a)Exaggeration and distortion: numbers, damage caused, violence...
b)Prediction: that further conflict and violence was on the cards
c)Symbolisation: the symbols of the youth groups were all negatively labelled and
associated with deviance
However the media outrage SPARKED a series of interrelated responses:4
a)It aroused wider public concern
police increased surveillance
more arrests result
confirmed validity of initial press reports
b)The reported Mod/Rock antagonism advertised and encouraged young people to
opt for one camp or the other (created we-groups and they groups)
polarization cemented the image
more clashes elsewhere and more arrests resulted
confirmed validity of initial press reposts
c) New disturbances created even more news coverage
even more police surveillance
even more public concern
Wilkins termed this process a Deviancy Amplification Spiral
Less tolerance…………………………………leads to……….
more acts being defined as crimes…………leads to……….
more action against criminals……………….leads to……….
more alienation of deviants………………….leads to……….
more crime by deviant groups……………….leads to……….
less tolerance of deviant groups by conforming groups………
We saw in our work on LABELLING how youths can come to identify with the label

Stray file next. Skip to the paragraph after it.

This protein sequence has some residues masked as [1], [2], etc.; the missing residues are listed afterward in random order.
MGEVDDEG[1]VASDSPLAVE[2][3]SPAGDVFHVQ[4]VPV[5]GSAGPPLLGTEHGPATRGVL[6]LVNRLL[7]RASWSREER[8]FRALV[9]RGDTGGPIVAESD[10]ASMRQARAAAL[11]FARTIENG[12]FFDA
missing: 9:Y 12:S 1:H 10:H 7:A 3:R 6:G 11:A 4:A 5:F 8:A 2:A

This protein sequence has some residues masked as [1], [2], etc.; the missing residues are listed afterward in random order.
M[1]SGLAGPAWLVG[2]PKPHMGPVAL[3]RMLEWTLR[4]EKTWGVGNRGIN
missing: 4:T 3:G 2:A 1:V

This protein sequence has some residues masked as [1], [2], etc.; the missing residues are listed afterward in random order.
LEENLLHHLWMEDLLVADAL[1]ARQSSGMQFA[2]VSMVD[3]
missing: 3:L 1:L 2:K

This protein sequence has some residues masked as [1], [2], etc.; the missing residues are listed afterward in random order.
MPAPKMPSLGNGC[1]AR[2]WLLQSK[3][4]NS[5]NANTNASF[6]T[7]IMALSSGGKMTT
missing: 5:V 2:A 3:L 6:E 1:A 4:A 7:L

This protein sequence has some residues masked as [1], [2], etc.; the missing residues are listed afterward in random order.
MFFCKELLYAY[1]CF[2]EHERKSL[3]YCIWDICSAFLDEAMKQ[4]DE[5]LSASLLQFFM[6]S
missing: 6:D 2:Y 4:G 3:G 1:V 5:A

attached to them which may result in a status transformation – they may come to
believe they are actually deviant, and separate from mainstream society and act as
such (Self-Fulfilling Prophecy).
Cohen argued that groups for whatever reason could be singled out as Folk
devils (a threat to public order and social values) and as a result act out that
A02 Evaluation and Analysis
The Moral Panic Thesis is important because it helps us to explain media
exaggeration and distortion. It argues that selective reporting and police targeting
actually creates crime waves and social problems. The mass media stir or whip up
public indignation and engineer concern about certain behaviours even when there
may be nothing new about it, or when the real threat is minimal.
Cohen argued that we must always place Moral Panics in their wider sociohistorical context in order to understand them. For instance the Mods-Rockers
moral panic emerged in a time of rapid social change when young people, with
increased spending power and leisure time, had begun to use this to purchase
consumer goods (motor cycles, scooters, fashion accessories etc) and to travel.
To Cohen moral panics are the result of a boundary crisis – uncertainty of where
the boundary lay between acceptable and unacceptable behaviour in a time of
change. Public uncertainty about this new development was resolved by making
biker groups (real or created) scapegoats or folk devils, and who became visual
symbols of what is wrong with society.
Moral Panics may thus serve to divert and fix the public gaze on the symptoms not
cause of social unrest.
Moral panics thus reflect deep-seated public anxieties and uncertainties. They are
distinguished by 4 features:
Discrepancy of truth and depth of public perception and reaction
Focus around key social groups/themes/categories
feeds off/spirals with other concerns that are identified with it
develop into control crusades and/or law and order campaigns by moral
PERSPECTIVES – how have the perspectives understood moral panics?
See p123 for some useful small sections on Functionalist and Neo Marxist ideas:
a) Functionalists and Moral Panics
b) Neo-Marxists and Moral Panics
Criticisms of the idea of moral panics: